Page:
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GM-backed cruise is searching for last approval for robotic taxis in San Francisco

Cruise Origin driverless shuttle

cruise

General Motors-backed Cruise is seeking final approval from California to begin commercializing its robot taxi fleet in San Francisco.

The self-driving car start-up announced Friday that it has filed for approval with the California Public Utilities Commission to allow autonomous vehicles to be used. It is the last of six permits required by the CPCU and California DMV to charge the public for travel.

It is unclear how long the review and approval process will take. Cruise is the first to apply for approval. Cruise CEO Dan Ammann recently said the company expects to begin commercialization as early as next year, pending regulatory approval.

If approved, Cruise could be the first to operate a taxi fleet without human drivers. Alphabet-backed Waymo has also received approval from the California DMV to charge robot taxi rides, but their approval still requires a “safety driver” in the vehicle in the event of a problem.

The latest permit allows Cruise vehicles to operate on public roads in certain parts of San Francisco between 10:00 PM and 6:00 AM, even in light rain or fog. However, according to the DMV, they must not exceed 30 miles per hour.

Commercializing autonomous vehicles has been far more difficult than many predicted a few years ago, but Waymo and Cruise are considered two of the frontrunners.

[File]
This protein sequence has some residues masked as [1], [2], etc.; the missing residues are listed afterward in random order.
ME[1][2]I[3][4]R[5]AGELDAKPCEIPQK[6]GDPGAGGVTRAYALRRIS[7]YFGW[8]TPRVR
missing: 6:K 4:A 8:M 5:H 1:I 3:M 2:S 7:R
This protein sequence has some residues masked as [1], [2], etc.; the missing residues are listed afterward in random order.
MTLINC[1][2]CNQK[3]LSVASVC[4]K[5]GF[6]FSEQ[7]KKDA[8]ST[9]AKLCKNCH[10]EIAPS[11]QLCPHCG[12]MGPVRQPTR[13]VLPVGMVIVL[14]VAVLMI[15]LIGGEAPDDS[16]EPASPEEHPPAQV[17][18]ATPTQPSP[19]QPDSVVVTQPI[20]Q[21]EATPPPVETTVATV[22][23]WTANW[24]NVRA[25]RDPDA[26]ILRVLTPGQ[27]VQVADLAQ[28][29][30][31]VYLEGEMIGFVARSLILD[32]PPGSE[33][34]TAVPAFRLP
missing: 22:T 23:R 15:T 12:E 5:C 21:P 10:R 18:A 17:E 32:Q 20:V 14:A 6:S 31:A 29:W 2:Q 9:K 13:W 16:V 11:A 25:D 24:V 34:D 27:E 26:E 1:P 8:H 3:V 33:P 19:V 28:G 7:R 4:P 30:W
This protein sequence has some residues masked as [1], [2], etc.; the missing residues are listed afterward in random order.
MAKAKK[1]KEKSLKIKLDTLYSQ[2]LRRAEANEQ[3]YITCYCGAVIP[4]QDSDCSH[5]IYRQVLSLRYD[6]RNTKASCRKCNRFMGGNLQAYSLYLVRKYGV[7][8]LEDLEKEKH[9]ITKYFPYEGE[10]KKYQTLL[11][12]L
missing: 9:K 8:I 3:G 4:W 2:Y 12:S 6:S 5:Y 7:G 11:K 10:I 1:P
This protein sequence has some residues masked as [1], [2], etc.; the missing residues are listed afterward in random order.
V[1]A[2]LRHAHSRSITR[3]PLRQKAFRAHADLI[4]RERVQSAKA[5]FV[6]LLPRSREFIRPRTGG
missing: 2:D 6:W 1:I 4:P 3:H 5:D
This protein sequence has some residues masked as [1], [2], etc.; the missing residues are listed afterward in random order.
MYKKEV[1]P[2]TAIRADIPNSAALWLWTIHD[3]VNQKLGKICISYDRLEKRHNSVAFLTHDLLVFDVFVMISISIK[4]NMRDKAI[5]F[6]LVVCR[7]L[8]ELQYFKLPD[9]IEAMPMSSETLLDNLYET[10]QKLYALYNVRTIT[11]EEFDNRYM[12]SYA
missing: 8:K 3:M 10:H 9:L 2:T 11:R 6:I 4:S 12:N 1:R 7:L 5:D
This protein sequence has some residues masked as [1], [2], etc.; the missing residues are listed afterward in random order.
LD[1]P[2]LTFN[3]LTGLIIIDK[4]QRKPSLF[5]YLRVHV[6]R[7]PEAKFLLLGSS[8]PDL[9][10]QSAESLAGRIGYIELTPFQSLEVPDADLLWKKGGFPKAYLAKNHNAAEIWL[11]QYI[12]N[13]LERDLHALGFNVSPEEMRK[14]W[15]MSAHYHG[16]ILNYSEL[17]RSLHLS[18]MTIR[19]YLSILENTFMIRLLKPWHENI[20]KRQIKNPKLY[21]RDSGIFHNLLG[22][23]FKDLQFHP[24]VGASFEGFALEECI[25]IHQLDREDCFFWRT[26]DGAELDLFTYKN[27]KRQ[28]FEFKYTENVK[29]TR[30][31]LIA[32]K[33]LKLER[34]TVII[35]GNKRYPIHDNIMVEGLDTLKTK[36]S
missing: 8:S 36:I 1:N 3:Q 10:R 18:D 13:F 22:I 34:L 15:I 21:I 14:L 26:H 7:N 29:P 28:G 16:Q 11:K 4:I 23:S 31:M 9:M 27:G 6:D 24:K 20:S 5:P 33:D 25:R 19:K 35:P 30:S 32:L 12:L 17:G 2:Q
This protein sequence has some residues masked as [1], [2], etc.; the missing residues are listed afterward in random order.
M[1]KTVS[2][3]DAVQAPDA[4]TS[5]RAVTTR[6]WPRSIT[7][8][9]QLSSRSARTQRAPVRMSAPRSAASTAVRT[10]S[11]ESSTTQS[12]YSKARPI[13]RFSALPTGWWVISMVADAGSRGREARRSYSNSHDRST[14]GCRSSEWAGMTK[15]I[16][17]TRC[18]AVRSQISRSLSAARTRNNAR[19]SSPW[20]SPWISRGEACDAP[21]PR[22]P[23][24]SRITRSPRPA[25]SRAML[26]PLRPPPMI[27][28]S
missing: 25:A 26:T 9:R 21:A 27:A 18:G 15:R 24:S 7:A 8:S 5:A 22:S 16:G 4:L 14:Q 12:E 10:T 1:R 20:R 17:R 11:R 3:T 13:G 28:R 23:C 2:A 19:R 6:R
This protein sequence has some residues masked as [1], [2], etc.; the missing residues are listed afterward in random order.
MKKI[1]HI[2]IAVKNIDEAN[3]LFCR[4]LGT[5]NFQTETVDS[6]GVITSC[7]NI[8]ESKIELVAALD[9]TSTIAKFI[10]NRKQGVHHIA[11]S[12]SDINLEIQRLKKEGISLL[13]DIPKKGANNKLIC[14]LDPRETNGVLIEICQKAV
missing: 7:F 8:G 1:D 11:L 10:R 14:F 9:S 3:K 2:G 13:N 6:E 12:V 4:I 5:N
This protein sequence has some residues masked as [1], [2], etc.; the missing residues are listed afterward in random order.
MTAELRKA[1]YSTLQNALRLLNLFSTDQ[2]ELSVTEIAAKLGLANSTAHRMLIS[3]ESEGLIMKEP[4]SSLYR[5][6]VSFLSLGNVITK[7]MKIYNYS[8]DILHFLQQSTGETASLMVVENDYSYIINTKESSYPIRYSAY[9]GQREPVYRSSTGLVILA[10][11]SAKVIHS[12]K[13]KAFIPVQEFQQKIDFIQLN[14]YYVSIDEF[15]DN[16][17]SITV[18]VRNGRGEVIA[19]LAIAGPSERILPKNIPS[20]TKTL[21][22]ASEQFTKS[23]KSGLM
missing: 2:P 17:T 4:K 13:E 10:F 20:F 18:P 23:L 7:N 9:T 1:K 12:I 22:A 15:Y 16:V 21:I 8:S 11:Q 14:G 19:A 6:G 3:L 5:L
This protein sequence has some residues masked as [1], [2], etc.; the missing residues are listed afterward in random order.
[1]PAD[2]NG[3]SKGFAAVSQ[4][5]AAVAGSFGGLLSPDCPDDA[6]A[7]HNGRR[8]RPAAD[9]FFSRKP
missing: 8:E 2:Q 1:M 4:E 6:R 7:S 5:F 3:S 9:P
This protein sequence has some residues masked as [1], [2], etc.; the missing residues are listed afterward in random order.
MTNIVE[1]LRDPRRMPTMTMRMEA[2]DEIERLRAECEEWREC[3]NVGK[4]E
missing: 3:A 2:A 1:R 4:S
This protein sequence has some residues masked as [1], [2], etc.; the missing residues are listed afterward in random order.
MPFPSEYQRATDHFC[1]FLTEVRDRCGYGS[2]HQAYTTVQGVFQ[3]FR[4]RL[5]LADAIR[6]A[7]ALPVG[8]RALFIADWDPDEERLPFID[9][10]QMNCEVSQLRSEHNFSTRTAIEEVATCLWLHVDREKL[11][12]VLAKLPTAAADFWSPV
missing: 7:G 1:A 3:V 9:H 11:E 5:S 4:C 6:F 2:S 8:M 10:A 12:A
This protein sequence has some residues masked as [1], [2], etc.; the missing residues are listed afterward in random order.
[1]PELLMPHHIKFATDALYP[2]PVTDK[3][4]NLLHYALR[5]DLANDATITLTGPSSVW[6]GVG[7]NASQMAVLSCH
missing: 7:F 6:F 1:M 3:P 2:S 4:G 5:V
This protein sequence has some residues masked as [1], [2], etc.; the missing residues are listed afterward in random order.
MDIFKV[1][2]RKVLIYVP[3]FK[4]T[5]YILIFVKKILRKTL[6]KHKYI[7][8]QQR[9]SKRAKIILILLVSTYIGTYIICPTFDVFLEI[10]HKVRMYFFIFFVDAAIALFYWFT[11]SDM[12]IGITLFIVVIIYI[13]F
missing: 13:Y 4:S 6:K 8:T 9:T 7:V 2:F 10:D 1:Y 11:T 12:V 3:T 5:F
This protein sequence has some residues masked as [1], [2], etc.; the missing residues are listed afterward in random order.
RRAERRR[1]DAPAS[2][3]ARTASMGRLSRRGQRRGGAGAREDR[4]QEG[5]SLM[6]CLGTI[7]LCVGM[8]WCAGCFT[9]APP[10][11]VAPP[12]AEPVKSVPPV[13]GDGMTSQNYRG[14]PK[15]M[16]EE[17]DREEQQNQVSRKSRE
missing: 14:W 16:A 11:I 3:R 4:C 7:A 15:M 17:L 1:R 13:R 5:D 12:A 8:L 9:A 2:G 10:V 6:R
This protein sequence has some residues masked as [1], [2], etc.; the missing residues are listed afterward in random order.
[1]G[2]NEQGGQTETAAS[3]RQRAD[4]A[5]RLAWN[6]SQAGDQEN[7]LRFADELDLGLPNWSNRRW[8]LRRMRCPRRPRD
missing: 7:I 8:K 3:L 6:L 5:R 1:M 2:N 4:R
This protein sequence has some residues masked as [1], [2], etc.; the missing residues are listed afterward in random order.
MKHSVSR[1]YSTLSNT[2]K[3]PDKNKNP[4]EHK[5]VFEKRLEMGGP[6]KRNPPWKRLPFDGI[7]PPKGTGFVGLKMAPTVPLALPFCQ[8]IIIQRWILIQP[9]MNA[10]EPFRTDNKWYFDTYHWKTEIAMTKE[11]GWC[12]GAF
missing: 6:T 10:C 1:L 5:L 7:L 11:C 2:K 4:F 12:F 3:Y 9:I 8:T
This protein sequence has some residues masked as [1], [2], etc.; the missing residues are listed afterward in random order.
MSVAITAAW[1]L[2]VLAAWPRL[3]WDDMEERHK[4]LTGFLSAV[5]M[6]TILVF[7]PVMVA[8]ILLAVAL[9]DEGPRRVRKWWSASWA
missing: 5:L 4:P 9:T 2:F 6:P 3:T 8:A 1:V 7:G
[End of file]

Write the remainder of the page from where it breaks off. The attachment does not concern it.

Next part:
Cruise was scheduled to launch a public transportation service in San Francisco in 2019. The company delayed those plans this year to conduct further testing and obtain necessary regulatory approvals.

General Motors Cruise test vehicles

Source: General Motors

Cruise received DMV approval for self-driving vehicles for the first time in June 2015. Since then, the company has slowly expanded test sites and grown its fleet to hundreds of autonomous vehicles, while also obtaining additional permits.

Cruise’s current fleet of vehicles includes Chevrolet Bolt EVs that are retrofitted with self-driving vehicle software and additional technologies such as cameras, radar and lidar that enable vehicles to “see” their surroundings.

The next fleet of vehicles is expected to consist of the Cruise Origin, a rectangular shuttle-like vehicle designed exclusively as an autonomous vehicle. Ammann said earlier this year that GM is expected to begin production of the Origin for Cruise in early 2023.

GM acquired Cruise in 2016. Since then, it has attracted investors such as Honda Motor, Softbank Vision Fund and, more recently, Walmart and Microsoft.

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